Yoni Mudra (attitude of the womb or source): Technique, Benefits, Precautions

The word Yoni stands for ‘womb’ or the ‘source.’ Yoni mudra is a mudra that invokes the primary energy or shakti inherently present in the source of creation or the womb.

What is a mudra?

Mudra is a Sanskrit word that means “seal”, “mark” or a “gesture.”

It can be considered as subtle physical movements that affect the mood, perception, awareness, and concentration levels of a person.

Mudra may involve the whole body, where practices of asana, pranayama, bandha and visualization techniques are combined to make one mudra. Or, a mudra can just be a simple hand gesture.

In Kularnava Tantra, mudras are also defined as a ‘seal’, ‘short-cut’, or ‘circuit by-pass. [2]

Mudras serve as a direct link between the annamaya kosha (the physical body); manomaya kosha (the mental body); and pranamaya kosha(the pranic body).

Mudras are used to balance the flow of prana in the body. Redirect subtle energy to the upper chakras to induce higher states of consciousness.

Mudras can lead to the awakening of the pranas, chakras and kundalini. When perfected and practiced for a long time, they alone can bestow major siddhis and psychic powers to a practitioner.

Mention of Yoni Mudra in Scripture

Yonimudra; Verse 38, Chapter 3, The Gheranda Samhita Image
Verse 38, Chapter 3, The Gheranda Samhita


“The great Yonimudra is to be kept secret. It is hard to obtain even for the gods. As soon as he masters it the yogi is sure to enter samadhi.” [1]

Yonimudra; Verse 5, Chapter 7, The Gheranda Samhita Image
Verse 5, Chapter 7, The Gheranda Samhita


“By means of Shambhavi, Bhramari, Khechari, and Yonimudra, four types of samadhi arise: dhyana, nada, rasananda, and laya siddhi.” [1]

Yonimudra; Verse 12, Chapter 7, The Gheranda Samhita Image
Verse 12, Chapter 7, The Gheranda Samhita


“By performing Yonimudra, the yogi can himself become one with Shakti. In the bliss of sexual love, he can sport in the supreme self.”[1]

Yoni Mudra
Yoni Mudra Main
Source: Ambuja Yoga


  1. Take a comfortable meditation posture such that your head and spine is straight.
  2. Place the palms of your hands together with the fingers and thumbs straight and pointing away from the body.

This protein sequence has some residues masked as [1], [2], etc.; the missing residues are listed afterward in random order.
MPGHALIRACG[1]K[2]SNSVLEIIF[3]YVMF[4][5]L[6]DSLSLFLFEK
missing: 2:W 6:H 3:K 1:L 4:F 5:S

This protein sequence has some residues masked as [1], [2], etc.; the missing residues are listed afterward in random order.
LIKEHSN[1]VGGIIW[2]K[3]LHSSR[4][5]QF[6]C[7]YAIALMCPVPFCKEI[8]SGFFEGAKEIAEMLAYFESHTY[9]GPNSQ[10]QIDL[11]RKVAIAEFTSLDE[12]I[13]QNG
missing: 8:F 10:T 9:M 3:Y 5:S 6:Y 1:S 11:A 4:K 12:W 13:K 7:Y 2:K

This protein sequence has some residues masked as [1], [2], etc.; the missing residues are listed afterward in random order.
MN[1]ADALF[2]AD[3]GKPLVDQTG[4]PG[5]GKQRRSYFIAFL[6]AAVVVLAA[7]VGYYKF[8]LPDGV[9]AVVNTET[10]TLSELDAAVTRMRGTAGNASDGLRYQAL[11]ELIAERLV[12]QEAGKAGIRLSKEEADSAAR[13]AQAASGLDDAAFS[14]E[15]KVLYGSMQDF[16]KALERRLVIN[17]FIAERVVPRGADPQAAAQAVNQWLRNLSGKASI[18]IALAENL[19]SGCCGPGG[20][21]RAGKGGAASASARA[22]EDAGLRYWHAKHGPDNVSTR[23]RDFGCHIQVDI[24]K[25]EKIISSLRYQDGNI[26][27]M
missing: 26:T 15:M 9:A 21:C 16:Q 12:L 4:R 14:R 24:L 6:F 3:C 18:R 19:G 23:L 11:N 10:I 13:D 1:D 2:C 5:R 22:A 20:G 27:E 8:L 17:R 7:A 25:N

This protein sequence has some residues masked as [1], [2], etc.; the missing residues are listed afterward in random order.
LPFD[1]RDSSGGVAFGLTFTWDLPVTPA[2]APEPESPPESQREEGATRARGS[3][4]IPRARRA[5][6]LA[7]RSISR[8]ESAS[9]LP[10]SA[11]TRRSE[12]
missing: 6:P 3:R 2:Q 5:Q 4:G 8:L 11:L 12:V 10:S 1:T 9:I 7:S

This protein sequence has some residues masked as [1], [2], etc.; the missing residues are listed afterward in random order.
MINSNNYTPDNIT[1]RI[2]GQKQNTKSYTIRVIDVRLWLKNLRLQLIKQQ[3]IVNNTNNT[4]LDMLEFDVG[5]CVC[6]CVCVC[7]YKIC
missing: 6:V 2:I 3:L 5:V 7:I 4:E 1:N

3. Place the pads of your index fingers together and the turn your little, ring and middle fingers inwards such that the back of these fingers are touching.
  4. Then interlock your little, ring and middle finger.
  5. Stretch the thumb towards the body and join the pads of the fingers together to form the base of a yoni or womb shape.
  6. The elbows might naturally turn to the sides while performing this mudra. That is good as it helps to open up the chest area.
a person practicing yoni mudra
Yoni Mudra Variation
Photo by cottonbro on Pexels.com


  • Yoni mudra can also be performed by just interlocking the little, ring and middle fingers without turning them inwards.
  • The thumbs can be outstretched (with their pads touching) towards the body or the thumbs can be crossed in front of the out-stretched index fingers.


Beginners can practice this mudra for 15 to 20 minutes. As you gain experience you can stretch it to 30 minutes. Like most yogic/meditative practices a light stomach is preferred before commencing the practice.


  • Yoni mudra links energies from the right hand into the left hand and vice versa. This helps in balancing the energies of the body.
  • It helps to balance the activities of the right and the left hemispheres of the brain.
  • It intensifies the flow of prana (vital energy) in the body.
  • It helps in maintaining pranic balance between the koshas.
  • It prevents from prana being dispersed out of the body.
  • This mudra helps to make the mind and the body calm and stable during meditation.
  • Increases concentration and awareness.


  • According to yogic tradition and in established ashrams, mudras are usually introduced later, i.e., when proficiency has been attained in asana, pranayama and bandha. This is because first the gross body blockages are removed, and then through mudras the subtle blockages are targeted.
  • Always begin any Yoga practice for the minimum duration.
  • Always listen to your body and be aware of how it is responding to a practice. If it starts troubling you then stop the practice.


  1. Book: The Gheranda Samhita: The Original Sanskrit and an English Translation, edited by James Malinson
  2. Book: Yoga Darshan: Vision of the Yoga Upanishads by Swami Niranjanananda Saraswati
  3. Book: Asana Pranayama Mudra Bandha by Swami Satyananda Saraswati

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